ONE-YEAR ANNIVERSARY SPECIAL REPORT
GNS correspondent John Yaukey and photo chief Jeff Franko traveled to Iraq in March. Browse their word and photo journals.
Glimpses of life in a war-torn country by GNS national security correspondent John Yaukey and photo director Jeff Franko.
Recall key dates, browse defining photos from six weeks of combat in Iraq. (Requires Flash)
January 26, 2005
January 25, 2005
January 25, 2005
January 20, 2005
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Special coverage and photo galleries of American troops serving in Iraq from The Honolulu Advertiser.
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U.S. counting on Iraqi defections to help find banned weapons
By John Yaukey
WASHINGTON - U.S.-led forces in a war with Iraq will be counting on help from Iraqi defectors - in addition to intelligence - to find Saddam Hussein’s hidden weapons of mass destruction, the nation’s top general said Tuesday.
Despite claims by the Bush administration that there is no doubt that the Iraqi president is hoarding chemical and biological weapons, U.S. forces would enter the country unsure of where to look for much of the banned arsenal to nullify it quickly. Many military analysts fear Saddam will use the weapons against U.S. forces if his regime is imperiled.
"We have some knowledge and will continue to develop that,’’ Air Force Gen. Richard Myers, chairman of the Joint Chiefs of Staff, said at a briefing. "But you can imagine (Iraqis) are going to come forward and say here’s where it (weapons of mass destruction) is - we don’t want to touch it.’’
The initial war plan for Iraq, called "shock and awe," has been developed to produce a significant amount of intelligence from the Iraqis, especially in the early going.
The plan is to break the Iraqi fighting spirit almost immediately with massive, lightening air and ground strikes coming in from north and south of Baghdad.
More than a year in the making, this strategy is intended to minimize casualties and maximize cooperation from Iraqis so coalition forces can secure Saddam’s most lethal weapons before he can use them and protect Iraq’s vast oil fields before they can be destroyed.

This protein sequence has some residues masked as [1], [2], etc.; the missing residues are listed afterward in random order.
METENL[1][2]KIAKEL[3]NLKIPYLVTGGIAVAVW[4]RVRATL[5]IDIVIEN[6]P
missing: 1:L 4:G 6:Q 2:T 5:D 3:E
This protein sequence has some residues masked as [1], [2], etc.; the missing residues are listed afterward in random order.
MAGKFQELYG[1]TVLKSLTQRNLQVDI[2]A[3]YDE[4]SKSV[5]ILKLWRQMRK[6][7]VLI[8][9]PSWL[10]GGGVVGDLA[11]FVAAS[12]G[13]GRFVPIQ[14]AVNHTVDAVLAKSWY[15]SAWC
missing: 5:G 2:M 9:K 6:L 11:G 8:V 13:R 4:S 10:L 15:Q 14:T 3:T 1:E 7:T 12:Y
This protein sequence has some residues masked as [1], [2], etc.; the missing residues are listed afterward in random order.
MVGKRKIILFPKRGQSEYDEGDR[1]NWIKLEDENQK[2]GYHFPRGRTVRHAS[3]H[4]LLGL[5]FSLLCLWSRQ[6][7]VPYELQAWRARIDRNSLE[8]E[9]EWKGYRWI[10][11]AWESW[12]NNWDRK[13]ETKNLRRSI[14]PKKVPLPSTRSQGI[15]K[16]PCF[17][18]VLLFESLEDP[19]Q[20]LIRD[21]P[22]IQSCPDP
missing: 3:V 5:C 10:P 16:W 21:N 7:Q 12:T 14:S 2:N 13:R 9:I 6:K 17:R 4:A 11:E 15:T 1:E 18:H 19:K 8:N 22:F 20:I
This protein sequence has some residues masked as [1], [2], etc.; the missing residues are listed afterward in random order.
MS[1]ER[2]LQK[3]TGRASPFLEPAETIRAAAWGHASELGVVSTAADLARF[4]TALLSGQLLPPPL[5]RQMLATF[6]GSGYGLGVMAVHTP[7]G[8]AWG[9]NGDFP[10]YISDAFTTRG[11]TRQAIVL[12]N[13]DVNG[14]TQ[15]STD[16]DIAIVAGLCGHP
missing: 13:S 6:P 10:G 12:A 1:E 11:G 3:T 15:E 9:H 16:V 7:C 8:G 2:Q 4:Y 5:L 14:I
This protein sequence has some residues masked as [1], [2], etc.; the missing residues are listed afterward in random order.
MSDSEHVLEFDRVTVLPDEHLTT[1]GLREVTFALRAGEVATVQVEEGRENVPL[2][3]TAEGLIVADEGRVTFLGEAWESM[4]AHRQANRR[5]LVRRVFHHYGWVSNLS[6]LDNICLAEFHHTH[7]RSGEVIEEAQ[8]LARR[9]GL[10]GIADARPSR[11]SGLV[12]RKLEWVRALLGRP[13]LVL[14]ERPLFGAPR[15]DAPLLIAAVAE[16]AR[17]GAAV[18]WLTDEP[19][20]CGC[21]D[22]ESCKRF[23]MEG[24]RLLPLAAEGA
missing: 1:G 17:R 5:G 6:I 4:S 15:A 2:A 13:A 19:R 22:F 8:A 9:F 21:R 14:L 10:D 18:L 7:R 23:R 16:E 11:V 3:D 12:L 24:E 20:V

Myers said strategists would be working with a highly sophisticated technology platform and targeting vetting process capable of unprecedented speed and accuracy in identifying and hitting objectives.
The general refused to discuss operational details about the plan, but indicated in a warning to reporters who might be in Baghdad if a war starts that the initial assault would be much shorter and more intense than the roughly 40-day air campaign that preceded the ground sweep in the1991 Persian Gulf War.
''For anyone who thinks this would be anything like Baghdad during the beginning of the gulf war, I would caution otherwise,'' he said. ''If this happens, it will be very different.''
Despite Turkey’s recent refusal to allow U.S. troops to stage from bases there for a northern thrust against Baghdad, Myers insisted that in the event of a war, "There will be a northern front.’’
That could mean airlifting in troops and staging air sorties from carriers in the Mediterranean Sea.
Myers added that the 200,000 U.S. forces now in the region - soon to be 230,000 strong -already are capable of striking if necessary.
President Bush, meanwhile, served notice Tuesday that the time for diplomacy is running out.
The United Nations Security Council is considering a resolution offered by the United States, Britain and Spain declaring that Iraq has failed in its final opportunity to disarm or face "serious consequences." The president wants a vote on that resolution - a follow-up to one passed in November ordering Iraq to disarm - within the next week.
Bush told a gathering of the American Medical Association in Washington that the United Nations "has a responsibility to make sure its words mean something."
Security Council members France, Russia and China, which all have the power to veto resolutions, insist the ongoing weapons inspections in Iraq are working and want them to continue indefinitely.